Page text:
They were digging the coal that was fueling the Industrial Revolution and they were living in terrible conditions. Life was hard for the miners…and their wives…and their children…and their neighbors.

So many people started coming to him to seek a way to work out their salvation that he could not see them all. He organized them into classes or bands of 12 people and they covenanted to meet once a week.

They read scripture, they prayed, they sang hymns and they talked about how they had failed and how they succeeded in the week before.

They had to give alms of a penny each week. Each class had a class leader and if anyone could not afford their penny that week, the leader had to put one in for them.

Life got better. Miners started making it home with their pay. There was food to eat. Children didn’t have to shift for themselves. Families became stronger. Neighbors became friends. Neighborhoods became more survivable…even livable…even home.

There is a spiritual movement underway today, too. It is not getting headlines and it is not drawing the thousands that John Wesley preached to in the fields, but it is there.

There is an aversion to organized religion, but there is also a spiritual hunger. Mindfulness has become a watchword…getting woke…being present…awareness of God’s presence in every moment.

It is very ‘in’ to say, “I am spiritual but I am not religious.” I love to hear that because it gives me one more chance to say, “I know a guy who was spiritual but not religious. His name was Jesus.”

It took Paul a long time to get this. He was religious but not spiritual. Like John Wesley, he had to be humbled before the grace became visible to him, and the means of grace became second nature to him.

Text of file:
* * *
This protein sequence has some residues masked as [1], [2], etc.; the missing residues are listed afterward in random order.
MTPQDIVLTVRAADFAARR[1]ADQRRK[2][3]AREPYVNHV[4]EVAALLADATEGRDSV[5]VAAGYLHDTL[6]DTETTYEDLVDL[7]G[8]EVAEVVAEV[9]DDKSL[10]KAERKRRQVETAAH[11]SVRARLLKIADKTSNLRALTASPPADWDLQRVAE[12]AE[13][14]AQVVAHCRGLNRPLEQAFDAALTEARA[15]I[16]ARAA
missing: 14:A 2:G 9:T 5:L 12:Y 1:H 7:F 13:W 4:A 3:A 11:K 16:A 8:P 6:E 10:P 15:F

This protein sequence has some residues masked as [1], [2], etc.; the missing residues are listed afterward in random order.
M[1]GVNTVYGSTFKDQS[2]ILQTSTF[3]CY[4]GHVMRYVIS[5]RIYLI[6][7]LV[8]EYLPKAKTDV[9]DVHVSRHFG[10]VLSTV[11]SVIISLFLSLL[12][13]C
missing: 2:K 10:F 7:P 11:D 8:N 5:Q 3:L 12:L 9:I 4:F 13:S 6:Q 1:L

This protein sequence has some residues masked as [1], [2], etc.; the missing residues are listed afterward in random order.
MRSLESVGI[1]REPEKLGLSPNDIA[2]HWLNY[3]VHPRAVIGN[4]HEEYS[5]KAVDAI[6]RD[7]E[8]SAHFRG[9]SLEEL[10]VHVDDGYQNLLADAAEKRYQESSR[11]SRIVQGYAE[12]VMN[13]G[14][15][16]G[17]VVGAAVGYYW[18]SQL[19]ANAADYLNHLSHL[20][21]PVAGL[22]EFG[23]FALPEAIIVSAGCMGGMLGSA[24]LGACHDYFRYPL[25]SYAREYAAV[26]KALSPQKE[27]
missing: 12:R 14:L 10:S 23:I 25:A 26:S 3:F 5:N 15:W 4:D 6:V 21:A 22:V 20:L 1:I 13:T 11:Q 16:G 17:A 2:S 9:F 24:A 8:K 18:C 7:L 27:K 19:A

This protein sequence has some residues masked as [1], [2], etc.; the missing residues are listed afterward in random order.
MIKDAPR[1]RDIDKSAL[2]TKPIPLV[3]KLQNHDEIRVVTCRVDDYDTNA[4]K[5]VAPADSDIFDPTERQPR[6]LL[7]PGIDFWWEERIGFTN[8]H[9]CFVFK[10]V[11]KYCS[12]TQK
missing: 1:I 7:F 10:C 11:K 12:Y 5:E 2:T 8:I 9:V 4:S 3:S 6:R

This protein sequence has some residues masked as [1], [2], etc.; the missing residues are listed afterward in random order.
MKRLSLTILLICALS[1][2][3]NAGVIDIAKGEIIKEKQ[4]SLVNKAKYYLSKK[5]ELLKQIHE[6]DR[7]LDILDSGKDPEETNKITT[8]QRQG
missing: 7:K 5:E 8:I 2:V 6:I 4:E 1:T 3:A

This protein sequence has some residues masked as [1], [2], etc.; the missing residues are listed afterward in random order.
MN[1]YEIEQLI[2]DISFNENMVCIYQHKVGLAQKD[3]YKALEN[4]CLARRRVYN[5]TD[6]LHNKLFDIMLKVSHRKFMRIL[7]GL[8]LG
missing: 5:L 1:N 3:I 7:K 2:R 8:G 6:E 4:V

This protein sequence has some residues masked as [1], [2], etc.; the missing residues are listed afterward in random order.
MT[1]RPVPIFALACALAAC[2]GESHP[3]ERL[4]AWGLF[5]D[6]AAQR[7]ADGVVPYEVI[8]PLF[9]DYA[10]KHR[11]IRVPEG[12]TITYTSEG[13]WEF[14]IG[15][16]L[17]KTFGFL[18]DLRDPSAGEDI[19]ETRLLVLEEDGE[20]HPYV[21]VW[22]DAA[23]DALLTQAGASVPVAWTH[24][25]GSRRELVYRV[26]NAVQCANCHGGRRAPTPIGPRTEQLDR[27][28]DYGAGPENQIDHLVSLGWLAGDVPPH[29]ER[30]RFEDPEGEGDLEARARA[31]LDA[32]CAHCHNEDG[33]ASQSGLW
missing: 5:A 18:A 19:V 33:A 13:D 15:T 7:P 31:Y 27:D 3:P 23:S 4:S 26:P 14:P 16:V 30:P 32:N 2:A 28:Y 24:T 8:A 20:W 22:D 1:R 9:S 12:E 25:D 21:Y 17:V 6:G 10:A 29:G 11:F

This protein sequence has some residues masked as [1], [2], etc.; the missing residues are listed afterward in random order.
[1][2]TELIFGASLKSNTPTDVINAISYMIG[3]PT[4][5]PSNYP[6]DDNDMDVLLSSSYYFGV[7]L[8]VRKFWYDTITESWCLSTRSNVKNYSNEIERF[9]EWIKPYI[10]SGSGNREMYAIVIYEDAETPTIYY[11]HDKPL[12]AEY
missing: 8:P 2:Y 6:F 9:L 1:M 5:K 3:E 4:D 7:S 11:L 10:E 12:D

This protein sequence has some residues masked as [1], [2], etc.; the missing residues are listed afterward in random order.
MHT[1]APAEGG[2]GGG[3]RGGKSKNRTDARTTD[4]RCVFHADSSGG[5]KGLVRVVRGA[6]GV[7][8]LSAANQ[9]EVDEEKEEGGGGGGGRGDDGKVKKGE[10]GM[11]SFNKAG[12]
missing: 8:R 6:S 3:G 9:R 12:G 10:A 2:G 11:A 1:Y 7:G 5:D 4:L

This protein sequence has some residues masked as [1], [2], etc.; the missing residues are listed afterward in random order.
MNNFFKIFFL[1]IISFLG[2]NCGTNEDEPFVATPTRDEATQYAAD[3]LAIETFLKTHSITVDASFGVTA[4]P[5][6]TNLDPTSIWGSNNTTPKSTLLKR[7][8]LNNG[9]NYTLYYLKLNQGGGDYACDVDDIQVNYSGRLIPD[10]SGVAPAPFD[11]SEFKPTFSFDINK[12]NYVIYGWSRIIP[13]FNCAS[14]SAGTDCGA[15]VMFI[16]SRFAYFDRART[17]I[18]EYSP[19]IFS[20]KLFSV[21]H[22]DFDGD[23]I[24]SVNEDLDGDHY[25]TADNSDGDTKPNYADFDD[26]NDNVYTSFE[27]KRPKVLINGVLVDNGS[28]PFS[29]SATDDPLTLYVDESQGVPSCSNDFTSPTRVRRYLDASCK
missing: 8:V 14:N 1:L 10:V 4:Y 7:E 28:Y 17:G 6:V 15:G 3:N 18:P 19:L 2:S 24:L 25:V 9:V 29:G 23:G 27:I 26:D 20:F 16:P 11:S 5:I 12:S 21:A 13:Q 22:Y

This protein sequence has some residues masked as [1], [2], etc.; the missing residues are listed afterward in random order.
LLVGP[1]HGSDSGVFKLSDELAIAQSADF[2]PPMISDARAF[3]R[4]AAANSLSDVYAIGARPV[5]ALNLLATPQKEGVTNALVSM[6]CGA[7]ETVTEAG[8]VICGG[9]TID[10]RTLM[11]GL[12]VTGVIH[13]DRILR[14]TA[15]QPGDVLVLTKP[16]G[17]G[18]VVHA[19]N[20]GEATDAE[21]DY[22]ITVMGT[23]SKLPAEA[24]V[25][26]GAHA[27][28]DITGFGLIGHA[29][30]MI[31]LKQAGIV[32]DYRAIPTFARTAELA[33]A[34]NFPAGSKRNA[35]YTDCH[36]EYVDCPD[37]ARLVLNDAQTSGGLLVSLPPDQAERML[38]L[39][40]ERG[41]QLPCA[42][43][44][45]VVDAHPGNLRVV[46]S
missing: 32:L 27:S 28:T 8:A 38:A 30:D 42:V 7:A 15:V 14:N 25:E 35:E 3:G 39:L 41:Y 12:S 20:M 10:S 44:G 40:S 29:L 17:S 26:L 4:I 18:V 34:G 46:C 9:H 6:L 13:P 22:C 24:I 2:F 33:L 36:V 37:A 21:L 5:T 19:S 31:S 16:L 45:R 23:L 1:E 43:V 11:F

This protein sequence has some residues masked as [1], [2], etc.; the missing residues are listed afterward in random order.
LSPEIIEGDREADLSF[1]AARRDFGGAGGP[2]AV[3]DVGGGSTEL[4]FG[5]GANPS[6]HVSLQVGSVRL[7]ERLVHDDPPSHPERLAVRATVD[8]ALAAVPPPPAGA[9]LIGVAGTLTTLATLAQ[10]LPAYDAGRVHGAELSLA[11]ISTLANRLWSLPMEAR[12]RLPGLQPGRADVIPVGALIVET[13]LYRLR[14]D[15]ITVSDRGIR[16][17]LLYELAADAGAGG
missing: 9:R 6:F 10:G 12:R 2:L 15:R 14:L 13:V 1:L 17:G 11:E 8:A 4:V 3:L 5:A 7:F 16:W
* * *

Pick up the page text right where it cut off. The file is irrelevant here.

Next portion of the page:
They say that seeing is believing, but it can also be said that believing is seeing. By the time he wrote to the Colossians and us this morning he had seen the truth, he had practiced the truth, and he was able to write the truth with power and clarity.

Also like John Wesley, he understood how important it was to form communities so that the sacred moments…the sacraments… that Christ had instituted could be brought forward into each new day.

Do good and you can become good. The sacrament of communion that we re-created today was the tipping point for Wesley and Methodism.

He had been accused many times of stating a new denomination. He always denied it. It was a movement within the church, not a departure from it.

After King George III called his troops home and the colonists had won their independence, the Church of England called all their priests and bishops home.

Only pastors could offer communion. Only bishops could ordain pastors. With no bishops the supply of ordained pastors began to dwindle and the people had to wait longer and longer for communion.

Wesley was a great believer in communion. Without it, our connection to Christ became more tenuous and the spirit could begin to fade…the people would die.

Wesley finally consecrated Thomas Coke and Francis Asbury as bishops to America and Methodism was born. Your United Methodist Church is the quintessential American denomination. It alone was midwifed as a consequence of the American struggle for independence.

So we are a forward-looking lot, just as Paul was. Fill yourself with positive thoughts. Do no harm. Do good. Stay in love with God.

Paul formulates it for us today this way: Set your minds on things that are above, not on things that are on earth, for you have died, and your life is hidden with Christ in God. Christ is all in all.

And Christ says the same thing to us today. “Take care! Be on your guard against all kinds of greed; for one’s life does not consist in the abundance of possessions…This very night your life is being demanded of you. And the things you have prepared, whose will they be?”

There is so much good to be done in this world. Those things that distract us from the good we can do separate us from God. Those things that lift up before us the good things we can do, draw us closer to God…and to our true nature.

And when you fill your life up with the good stuff, you don’t leave room for the bad stuff. Our minds become conformed to the things above.

Earthly things become incidental. Christ is all in all. O Lord, what is it that you want to do in the world through us…through me…today? Amen.